If we take a closer look at the sexual patterns of animals that posses two sexes, we also find divergences from the darwinian model of sexuality in which all males are competitive with one another for female mates. many males of a species co-operate to find mates or share mates, which is in conflict with the notion that with very few exceptions, competition must occur between males. Ruffs, a species of sandpiper that live throughought Europe and Asia, have one gender of female and three genders of male with different behavior patterns surrounding mating. The first species of ruff, the black collared ruff, has a collar of black plumage around it’s neck and spends most of it’s time in a competitive mating nesting pattern called a lek. Females fly over the lek area and scope out which black collar males they find more appealing. The second type of ruff, a white collared ruff, does not have it’s own space in a lek and often flocks with females. However, when it’s time to mate, White collared ruffs will often settle down in the nest of a black collared male. The black collared ruff tolerates this behavior because female ruffs will be more attracted to a nest in the lek that has a black and a white collared ruff in it. This is because the female may already know the white collared male in the nest from flocking with it, and will be more trusting of it. Thus, the white collared ruff works as a sort match maker for the black collared ruff and in exchange is allowed the opportunity to share parentage of the eggs that the female produces. There is also a third gender of male ruff which possesses the color patterns of a female. Although I haven’t found any information on it’s heterosexual habits, This ruff has been documented engaging in mutual same sex mounting with other crested male ruffs- with both partners taking on the female and male position. (8)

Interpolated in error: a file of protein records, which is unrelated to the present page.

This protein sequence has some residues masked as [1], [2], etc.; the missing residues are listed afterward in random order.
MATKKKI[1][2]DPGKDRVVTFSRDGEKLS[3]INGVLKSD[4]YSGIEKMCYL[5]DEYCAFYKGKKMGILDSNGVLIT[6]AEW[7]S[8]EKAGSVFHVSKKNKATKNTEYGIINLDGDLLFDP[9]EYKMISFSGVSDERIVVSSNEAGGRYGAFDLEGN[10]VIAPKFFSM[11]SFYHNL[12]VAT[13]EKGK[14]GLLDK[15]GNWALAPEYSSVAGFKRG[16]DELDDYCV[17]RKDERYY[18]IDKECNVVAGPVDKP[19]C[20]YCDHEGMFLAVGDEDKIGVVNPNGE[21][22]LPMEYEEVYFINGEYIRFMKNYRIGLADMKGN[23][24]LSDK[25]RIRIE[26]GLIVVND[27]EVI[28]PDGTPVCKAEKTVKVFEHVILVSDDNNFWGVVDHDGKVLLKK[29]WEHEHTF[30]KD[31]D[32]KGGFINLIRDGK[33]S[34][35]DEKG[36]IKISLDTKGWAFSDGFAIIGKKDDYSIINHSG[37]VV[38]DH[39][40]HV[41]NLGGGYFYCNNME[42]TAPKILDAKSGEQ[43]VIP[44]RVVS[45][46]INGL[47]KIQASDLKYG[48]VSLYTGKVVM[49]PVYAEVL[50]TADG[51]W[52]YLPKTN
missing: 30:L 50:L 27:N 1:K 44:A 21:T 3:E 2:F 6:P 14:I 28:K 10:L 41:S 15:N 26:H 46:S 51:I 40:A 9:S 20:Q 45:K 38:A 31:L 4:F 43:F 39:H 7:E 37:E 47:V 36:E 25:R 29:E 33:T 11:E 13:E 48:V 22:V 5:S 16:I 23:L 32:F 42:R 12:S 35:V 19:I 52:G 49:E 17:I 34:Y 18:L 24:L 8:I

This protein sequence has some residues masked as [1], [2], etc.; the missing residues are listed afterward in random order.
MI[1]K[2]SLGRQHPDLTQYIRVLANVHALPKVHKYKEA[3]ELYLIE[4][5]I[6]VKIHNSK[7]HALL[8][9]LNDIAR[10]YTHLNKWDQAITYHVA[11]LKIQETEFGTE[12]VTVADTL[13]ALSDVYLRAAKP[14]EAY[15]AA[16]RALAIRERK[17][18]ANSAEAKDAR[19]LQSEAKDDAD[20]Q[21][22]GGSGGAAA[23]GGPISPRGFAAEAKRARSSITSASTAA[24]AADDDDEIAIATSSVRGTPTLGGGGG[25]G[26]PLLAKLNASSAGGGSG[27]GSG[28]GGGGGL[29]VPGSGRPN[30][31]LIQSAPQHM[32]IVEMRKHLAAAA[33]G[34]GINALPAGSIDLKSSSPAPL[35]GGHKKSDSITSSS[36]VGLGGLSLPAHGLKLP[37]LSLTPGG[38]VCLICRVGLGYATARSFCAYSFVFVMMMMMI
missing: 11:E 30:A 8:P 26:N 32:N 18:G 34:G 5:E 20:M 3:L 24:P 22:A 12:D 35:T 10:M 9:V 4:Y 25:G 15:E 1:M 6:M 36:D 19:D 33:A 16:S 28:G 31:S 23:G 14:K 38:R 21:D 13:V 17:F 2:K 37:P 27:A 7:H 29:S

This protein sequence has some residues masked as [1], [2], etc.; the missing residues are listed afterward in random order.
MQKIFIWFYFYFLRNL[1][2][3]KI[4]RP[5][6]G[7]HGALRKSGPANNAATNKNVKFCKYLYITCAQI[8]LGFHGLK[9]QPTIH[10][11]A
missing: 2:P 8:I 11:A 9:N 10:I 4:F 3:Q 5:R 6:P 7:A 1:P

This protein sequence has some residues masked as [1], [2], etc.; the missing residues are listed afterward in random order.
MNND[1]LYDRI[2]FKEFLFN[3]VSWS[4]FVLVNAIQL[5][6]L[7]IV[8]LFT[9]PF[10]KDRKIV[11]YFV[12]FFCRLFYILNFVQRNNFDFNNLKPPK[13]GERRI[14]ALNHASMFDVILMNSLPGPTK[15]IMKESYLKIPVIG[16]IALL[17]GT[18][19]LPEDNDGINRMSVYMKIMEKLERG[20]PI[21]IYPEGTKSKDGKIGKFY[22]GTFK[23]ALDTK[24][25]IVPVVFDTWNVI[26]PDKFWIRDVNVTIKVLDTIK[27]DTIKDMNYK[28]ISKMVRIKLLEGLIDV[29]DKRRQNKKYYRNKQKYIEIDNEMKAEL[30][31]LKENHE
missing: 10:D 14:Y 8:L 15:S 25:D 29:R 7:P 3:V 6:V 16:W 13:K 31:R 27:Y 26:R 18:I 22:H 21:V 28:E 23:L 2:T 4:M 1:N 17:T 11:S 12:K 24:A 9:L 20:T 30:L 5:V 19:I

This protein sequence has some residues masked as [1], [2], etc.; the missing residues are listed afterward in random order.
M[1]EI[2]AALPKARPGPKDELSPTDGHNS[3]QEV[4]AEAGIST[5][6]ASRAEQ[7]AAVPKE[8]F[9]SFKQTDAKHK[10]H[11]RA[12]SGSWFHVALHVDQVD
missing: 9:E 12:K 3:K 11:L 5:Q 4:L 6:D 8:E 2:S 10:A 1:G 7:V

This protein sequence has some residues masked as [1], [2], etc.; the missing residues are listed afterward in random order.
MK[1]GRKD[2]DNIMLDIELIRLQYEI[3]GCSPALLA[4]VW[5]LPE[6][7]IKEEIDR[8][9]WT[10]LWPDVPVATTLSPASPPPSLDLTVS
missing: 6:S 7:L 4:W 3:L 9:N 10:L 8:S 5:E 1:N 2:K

Another case where male cooperation in gaining female mates occurs is in the Sunfish. Sunfish mating occurs with larger older males staking out territories and waiting for females to enter those territories while scaring off other potential males. However, younger and smaller sunfish of a different coloration will often come into the territory of an older male and the two males will solicit each other in a courtship ritual. In sunfish, fertilization occurs after a female has released her eggs. After release, the males sprinkle their ejaculate on the eggs and they are fertilized. A female entering the mating territory of two males who have engaged in a courtship ritual will allow both males to fertilize her eggs, and the paternity of her young will be shared by both. So why is the older, larger male allowing the smaller male to inseminate the eggs deposited in his territory? Because the female is more likely to mate with a male that also has a younger male partner with whom the older male has engaged in a courtship ritual with. Why is this? Joan Roughgarden, a Biologist at Stanford University, believes that these homosexual male courtships allow females to examine the behavior patterns of the larger male and see if he is healthy and will also not prove to be an aggressive mate. Thus she will be able to ensure her safety and increase her fitness. (2) These sort of behavior patterns seem odd because evolutionary theory promotes the idea that all species only reproduce for the purpose of furthering their individual genetic material. But in the case of the ruff and the sunfish, a shared parentage may actually increase fitness for the male because a female will feel more likely to mate with him if he has a partner.